A Wale of Tales
BY: AMY PATTON
Amy works 40 hours a week at a bakery for three months at $8 an hour. She gets a 10-minute break every four hours each day. After six percent federal and local tax deductions, how much money does Amy have at the end of the summer? Zero. The answer is zero dollars. For you math majors out there lowering your calculators in disgust, it is obvious something isn’t adding up, pun intended. The answer to that is Wales. No, not the blubberousaquatic mammal spelled with an “h.” It is a wee little country in the United Kingdom and it is my educational destination this Fall. You see, I am studying abroad this upcoming school year and let me tell you, the first thing I’ve learned is that it is expensive! CSULB has an excellent study abroad program. Luckily for me, my financial aid will cover my tuition and dorming fees. However, financing my plane ticket, living expenses and travel visa is left on my shoulders. Thus the beginning chapter of my study abroad journey centers heavily on working my butt off to squirrel every last penny away in my savings account.
My quest to see the world began freshman year. I had an inkling that I wanted to study abroad while in college. My sister did it and I liked the thrill and curiosity of traveling. So like a lost puppy, I wandered into the Study Abroad office on campus and collected several high-gloss brochures dominated by photos of smiling faces. It wasn’t until Fall 2012 that I actually did anything with my dust-collected travel literature.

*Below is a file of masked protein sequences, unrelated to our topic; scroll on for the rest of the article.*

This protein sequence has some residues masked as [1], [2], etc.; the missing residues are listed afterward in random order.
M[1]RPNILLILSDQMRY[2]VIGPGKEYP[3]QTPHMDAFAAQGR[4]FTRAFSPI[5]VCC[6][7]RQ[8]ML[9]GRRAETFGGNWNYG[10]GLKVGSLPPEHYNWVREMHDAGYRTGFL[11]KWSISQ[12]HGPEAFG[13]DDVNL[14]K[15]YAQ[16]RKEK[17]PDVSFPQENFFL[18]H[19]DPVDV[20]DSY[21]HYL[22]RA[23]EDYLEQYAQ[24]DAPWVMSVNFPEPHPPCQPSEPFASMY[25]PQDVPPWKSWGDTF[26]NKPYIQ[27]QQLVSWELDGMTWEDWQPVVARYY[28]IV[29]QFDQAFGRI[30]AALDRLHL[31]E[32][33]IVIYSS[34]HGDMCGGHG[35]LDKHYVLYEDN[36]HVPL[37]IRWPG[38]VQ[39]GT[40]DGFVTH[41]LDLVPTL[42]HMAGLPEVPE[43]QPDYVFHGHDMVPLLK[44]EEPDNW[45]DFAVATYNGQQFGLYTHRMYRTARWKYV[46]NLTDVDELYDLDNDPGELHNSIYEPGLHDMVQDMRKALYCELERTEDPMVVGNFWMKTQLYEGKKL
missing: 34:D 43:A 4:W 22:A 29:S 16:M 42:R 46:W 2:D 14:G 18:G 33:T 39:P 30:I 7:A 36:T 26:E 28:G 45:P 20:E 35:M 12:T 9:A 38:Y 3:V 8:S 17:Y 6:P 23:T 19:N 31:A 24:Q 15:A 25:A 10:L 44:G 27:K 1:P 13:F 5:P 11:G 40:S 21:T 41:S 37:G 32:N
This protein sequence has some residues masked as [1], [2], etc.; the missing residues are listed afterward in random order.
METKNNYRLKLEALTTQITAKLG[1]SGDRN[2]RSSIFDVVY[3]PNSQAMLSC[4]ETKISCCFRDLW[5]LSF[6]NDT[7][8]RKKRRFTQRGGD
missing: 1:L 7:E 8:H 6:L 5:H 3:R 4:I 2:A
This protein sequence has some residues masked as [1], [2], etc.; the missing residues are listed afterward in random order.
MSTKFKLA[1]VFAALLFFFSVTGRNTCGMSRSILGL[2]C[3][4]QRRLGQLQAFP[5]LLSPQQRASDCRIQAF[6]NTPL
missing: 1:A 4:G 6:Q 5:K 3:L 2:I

Deciding on Wales was a fairly easy decision for me. I knew I wanted to go to the UK and Swansea University had an excellent Literature program. One hurdle down, a million to go. After an online application, one essay, a non-refundable $400 deposit, and several nearly missed deadlines (I am a horrible procrastinator), I was accepted into the Swansea Lit program and I celebrated withYogurtland. Still, none of it really seemed real until yesterday – when I got my visa in the mail. Without this $500 document, I would not be stepping anywhere near Welsh grounds. I did it though! I jumped through every hoop, every hurdle, signed and mailed off every document to the UK Immigration headquartered in in New York, New York – a city so nice, they named it twice.
And nice indeed it is. I possessed my golden ticket within days!
With financial aid being disbursed, my tuition and mandatory healthcare is paid for, I signed up and paid the deposit for my dorming (which they call accommodations by the way. Ah, my first Welsh word.) My spot in Swansea is waiting for me. All I have to do is board a plane for my 14-hour flight on Sept. 20th and away I go!